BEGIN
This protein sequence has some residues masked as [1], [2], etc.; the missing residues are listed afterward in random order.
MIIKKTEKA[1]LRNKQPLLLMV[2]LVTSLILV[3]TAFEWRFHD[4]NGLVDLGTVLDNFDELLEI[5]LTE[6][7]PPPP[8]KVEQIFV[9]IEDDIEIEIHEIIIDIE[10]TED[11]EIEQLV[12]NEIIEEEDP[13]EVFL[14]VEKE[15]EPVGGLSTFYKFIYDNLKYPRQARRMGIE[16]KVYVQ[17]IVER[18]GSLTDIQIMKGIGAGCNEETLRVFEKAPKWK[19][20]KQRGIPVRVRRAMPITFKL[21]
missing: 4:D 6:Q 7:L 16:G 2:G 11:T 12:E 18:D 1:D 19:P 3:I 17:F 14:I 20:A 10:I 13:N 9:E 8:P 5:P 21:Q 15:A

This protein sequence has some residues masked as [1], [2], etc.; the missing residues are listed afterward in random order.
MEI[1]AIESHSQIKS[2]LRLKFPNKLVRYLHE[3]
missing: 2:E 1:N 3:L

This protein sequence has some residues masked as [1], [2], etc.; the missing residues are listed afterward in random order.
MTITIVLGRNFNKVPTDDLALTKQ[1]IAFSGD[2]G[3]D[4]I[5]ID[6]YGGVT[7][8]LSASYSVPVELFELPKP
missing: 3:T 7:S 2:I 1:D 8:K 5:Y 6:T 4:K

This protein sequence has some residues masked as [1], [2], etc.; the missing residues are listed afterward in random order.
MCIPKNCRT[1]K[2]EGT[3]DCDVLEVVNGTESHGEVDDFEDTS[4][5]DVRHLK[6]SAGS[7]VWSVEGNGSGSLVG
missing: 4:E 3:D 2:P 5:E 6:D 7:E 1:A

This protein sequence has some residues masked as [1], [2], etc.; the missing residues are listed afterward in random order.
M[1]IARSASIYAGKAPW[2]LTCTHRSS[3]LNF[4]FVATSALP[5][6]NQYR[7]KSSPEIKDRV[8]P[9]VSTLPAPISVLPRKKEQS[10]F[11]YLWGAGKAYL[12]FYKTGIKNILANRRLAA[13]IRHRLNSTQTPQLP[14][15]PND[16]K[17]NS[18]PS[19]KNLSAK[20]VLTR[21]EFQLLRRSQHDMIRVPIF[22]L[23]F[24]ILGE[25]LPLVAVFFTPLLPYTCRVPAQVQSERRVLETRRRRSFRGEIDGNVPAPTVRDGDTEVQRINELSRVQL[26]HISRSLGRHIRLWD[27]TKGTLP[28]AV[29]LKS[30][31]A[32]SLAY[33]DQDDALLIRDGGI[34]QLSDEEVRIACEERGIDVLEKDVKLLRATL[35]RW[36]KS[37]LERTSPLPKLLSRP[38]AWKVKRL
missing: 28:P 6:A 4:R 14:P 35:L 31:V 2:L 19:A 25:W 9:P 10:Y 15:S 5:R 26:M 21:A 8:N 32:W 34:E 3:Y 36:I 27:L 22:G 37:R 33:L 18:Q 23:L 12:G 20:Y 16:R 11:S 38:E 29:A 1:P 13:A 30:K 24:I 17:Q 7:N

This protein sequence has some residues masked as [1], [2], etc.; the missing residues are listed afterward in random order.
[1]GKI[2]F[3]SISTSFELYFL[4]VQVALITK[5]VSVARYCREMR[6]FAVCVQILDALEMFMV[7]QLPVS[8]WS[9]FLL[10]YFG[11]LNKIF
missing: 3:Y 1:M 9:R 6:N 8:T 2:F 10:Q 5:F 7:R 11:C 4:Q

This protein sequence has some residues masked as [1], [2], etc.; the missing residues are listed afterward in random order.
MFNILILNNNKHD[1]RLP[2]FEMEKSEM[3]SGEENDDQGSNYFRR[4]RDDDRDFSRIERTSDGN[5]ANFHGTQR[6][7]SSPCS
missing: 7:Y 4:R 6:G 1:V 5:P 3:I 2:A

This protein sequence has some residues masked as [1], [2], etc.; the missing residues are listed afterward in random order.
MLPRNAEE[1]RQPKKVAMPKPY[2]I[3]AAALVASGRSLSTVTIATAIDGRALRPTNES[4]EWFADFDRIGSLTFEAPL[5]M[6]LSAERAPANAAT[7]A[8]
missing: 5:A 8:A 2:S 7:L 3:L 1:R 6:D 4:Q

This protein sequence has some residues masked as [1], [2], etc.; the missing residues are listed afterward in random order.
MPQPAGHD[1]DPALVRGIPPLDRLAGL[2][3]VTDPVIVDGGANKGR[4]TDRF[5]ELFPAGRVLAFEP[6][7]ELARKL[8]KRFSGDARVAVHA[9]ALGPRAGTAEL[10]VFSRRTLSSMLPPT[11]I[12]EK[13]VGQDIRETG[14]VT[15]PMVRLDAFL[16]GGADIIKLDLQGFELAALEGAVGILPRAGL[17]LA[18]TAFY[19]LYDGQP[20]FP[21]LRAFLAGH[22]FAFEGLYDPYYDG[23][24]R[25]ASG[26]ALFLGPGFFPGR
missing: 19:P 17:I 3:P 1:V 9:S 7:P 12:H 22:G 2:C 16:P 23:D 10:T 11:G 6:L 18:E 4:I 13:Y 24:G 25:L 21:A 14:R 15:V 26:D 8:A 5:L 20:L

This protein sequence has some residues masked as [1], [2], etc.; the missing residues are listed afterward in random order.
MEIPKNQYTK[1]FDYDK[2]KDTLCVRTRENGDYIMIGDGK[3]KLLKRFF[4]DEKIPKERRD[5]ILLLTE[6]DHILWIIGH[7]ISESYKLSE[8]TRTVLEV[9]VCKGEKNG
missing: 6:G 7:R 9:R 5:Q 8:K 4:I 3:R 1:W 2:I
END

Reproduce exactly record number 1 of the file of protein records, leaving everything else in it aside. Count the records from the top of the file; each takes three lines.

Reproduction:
This protein sequence has some residues masked as [1], [2], etc.; the missing residues are listed afterward in random order.
MIIKKTEKA[1]LRNKQPLLLMV[2]LVTSLILV[3]TAFEWRFHD[4]NGLVDLGTVLDNFDELLEI[5]LTE[6][7]PPPP[8]KVEQIFV[9]IEDDIEIEIHEIIIDIE[10]TED[11]EIEQLV[12]NEIIEEEDP[13]EVFL[14]VEKE[15]EPVGGLSTFYKFIYDNLKYPRQARRMGIE[16]KVYVQ[17]IVER[18]GSLTDIQIMKGIGAGCNEETLRVFEKAPKWK[19][20]KQRGIPVRVRRAMPITFKL[21]
missing: 4:D 6:Q 7:L 16:G 2:G 11:T 12:E 18:D 1:D 19:P 3:I 17:F 14:I 20:A 10:I 13:N 9:E 8:P 5:P 21:Q 15:A